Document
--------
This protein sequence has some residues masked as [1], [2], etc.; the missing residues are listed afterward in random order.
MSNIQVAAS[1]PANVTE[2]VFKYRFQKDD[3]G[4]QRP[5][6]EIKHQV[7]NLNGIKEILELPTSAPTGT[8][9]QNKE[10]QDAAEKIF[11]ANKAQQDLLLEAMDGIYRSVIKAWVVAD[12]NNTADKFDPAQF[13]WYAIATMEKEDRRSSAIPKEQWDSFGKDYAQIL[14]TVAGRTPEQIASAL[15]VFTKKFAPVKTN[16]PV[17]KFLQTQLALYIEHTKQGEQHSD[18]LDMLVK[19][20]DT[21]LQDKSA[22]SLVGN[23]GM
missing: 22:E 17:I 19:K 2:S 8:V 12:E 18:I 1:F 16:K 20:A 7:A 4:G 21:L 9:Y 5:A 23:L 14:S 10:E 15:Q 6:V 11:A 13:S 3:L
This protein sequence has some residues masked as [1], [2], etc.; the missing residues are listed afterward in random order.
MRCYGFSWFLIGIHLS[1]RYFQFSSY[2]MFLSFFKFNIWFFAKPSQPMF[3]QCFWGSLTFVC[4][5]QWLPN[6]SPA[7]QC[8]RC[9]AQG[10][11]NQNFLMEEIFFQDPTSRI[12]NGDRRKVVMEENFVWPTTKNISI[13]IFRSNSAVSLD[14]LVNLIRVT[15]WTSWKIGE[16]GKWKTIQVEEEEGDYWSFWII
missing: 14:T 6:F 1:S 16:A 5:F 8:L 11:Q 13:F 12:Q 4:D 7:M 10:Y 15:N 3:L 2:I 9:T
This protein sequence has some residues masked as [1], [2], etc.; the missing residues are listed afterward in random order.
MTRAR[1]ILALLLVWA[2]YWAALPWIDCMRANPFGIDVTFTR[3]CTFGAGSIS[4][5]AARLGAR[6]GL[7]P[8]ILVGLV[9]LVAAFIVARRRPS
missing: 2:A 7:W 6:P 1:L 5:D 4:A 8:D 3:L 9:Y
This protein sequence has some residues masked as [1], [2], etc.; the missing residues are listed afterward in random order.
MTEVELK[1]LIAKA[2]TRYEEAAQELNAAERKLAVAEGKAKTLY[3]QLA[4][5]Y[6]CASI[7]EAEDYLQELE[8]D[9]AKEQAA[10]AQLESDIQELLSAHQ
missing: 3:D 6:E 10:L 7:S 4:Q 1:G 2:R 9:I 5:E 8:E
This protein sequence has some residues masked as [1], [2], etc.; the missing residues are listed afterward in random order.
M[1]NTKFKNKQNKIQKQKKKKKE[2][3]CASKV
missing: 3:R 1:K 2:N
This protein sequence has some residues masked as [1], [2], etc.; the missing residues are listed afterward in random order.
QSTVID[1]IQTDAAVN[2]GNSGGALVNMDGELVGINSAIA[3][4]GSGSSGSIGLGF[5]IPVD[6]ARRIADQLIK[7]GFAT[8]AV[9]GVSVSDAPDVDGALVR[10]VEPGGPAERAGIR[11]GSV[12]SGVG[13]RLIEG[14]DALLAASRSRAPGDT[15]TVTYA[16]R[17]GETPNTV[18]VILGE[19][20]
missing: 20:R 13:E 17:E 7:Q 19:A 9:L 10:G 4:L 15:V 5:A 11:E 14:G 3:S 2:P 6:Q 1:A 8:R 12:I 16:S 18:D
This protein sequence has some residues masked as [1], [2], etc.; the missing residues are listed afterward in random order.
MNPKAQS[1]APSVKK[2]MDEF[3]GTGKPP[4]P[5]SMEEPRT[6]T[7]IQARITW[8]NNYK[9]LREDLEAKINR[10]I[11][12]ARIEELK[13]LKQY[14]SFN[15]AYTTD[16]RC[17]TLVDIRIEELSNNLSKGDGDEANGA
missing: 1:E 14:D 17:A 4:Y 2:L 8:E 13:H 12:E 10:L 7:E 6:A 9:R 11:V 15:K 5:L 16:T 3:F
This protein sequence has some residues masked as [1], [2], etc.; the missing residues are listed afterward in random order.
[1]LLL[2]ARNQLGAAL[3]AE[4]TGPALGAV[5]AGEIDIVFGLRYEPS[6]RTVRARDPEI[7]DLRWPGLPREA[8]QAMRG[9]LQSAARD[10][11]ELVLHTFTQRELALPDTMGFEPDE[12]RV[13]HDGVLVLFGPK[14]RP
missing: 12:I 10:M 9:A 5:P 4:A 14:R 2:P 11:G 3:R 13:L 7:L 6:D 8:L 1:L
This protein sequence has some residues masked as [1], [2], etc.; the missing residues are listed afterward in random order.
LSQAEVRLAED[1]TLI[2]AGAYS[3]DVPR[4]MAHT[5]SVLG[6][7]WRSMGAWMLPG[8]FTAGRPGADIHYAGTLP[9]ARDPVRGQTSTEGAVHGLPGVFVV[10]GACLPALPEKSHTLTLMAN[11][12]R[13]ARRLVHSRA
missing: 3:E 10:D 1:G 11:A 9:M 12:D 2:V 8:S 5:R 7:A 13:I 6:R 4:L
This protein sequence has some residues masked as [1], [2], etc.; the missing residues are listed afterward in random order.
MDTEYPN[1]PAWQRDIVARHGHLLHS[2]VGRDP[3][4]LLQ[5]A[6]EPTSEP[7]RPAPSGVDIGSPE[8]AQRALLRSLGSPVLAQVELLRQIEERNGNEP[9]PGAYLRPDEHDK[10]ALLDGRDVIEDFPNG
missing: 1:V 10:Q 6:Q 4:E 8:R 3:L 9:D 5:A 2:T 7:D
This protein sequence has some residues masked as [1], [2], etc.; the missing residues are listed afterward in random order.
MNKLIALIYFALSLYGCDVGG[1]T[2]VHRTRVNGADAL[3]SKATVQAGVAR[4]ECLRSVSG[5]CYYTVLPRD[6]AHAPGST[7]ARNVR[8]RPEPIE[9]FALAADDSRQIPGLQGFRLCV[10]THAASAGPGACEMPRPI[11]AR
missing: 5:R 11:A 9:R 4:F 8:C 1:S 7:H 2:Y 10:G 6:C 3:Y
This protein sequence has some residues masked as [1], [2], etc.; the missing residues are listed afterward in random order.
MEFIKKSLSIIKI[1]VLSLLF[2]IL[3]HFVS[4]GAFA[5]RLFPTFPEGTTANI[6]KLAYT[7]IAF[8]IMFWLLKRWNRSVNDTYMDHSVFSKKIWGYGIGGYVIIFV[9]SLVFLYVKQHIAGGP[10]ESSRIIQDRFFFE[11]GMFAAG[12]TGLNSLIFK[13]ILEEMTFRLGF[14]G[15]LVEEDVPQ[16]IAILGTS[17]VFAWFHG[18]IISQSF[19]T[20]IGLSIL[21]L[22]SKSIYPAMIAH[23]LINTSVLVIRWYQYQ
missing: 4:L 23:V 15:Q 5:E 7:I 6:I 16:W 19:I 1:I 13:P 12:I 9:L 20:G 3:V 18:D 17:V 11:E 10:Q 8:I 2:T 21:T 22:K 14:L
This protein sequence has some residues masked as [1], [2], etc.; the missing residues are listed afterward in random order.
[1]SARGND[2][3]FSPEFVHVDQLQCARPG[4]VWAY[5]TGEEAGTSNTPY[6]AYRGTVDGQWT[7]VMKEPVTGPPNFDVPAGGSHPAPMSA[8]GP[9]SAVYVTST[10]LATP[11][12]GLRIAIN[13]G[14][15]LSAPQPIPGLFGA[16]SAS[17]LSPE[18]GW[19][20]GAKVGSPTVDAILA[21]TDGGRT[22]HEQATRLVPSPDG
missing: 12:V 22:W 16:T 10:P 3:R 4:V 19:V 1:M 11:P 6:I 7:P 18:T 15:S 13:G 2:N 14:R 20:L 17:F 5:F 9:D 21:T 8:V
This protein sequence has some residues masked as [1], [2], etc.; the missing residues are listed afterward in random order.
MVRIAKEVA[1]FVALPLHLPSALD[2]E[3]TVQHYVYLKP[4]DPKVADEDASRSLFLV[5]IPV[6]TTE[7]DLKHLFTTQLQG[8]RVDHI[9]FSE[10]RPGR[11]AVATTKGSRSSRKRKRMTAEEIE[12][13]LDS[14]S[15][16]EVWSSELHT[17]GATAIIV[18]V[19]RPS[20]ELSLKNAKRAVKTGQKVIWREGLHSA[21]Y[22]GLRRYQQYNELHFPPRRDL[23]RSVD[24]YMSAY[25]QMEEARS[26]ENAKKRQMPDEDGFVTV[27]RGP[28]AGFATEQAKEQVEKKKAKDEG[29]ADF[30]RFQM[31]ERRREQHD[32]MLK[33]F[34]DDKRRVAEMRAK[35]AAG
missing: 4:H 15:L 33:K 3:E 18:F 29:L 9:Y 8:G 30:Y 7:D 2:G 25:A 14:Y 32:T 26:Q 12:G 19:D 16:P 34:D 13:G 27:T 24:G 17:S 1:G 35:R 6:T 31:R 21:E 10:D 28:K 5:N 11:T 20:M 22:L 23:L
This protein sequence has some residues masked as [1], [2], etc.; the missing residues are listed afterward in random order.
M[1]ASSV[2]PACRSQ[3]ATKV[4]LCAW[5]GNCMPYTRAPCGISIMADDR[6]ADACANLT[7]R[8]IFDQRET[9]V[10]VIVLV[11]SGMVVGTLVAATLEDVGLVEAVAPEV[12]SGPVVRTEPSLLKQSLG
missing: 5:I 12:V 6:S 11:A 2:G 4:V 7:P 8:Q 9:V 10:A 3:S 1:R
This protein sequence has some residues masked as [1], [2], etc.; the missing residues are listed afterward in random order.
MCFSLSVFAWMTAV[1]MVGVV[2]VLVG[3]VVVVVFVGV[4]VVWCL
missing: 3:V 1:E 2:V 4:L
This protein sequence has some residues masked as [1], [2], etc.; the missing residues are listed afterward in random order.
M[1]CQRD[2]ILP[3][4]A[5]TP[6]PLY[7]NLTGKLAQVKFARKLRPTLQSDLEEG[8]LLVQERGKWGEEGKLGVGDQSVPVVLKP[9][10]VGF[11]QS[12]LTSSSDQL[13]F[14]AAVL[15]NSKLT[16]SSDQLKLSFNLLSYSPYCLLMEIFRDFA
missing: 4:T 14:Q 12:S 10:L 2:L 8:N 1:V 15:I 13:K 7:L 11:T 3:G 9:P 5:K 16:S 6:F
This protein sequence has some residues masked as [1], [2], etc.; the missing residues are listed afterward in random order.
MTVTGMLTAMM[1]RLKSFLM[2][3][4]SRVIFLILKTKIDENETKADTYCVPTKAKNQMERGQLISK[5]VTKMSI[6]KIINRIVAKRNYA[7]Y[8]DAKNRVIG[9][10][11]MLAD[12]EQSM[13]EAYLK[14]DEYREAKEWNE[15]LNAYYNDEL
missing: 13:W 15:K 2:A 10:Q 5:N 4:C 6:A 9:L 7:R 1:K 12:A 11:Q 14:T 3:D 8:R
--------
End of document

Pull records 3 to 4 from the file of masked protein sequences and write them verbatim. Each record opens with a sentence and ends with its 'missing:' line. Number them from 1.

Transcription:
This protein sequence has some residues masked as [1], [2], etc.; the missing residues are listed afterward in random order.
MTRAR[1]ILALLLVWA[2]YWAALPWIDCMRANPFGIDVTFTR[3]CTFGAGSIS[4][5]AARLGAR[6]GL[7]P[8]ILVGLV[9]LVAAFIVARRRPS
missing: 2:A 7:W 6:P 1:L 5:D 4:A 8:D 3:L 9:Y
This protein sequence has some residues masked as [1], [2], etc.; the missing residues are listed afterward in random order.
MTEVELK[1]LIAKA[2]TRYEEAAQELNAAERKLAVAEGKAKTLY[3]QLA[4][5]Y[6]CASI[7]EAEDYLQELE[8]D[9]AKEQAA[10]AQLESDIQELLSAHQ
missing: 3:D 6:E 10:L 7:S 4:Q 1:G 2:R 9:I 5:E 8:E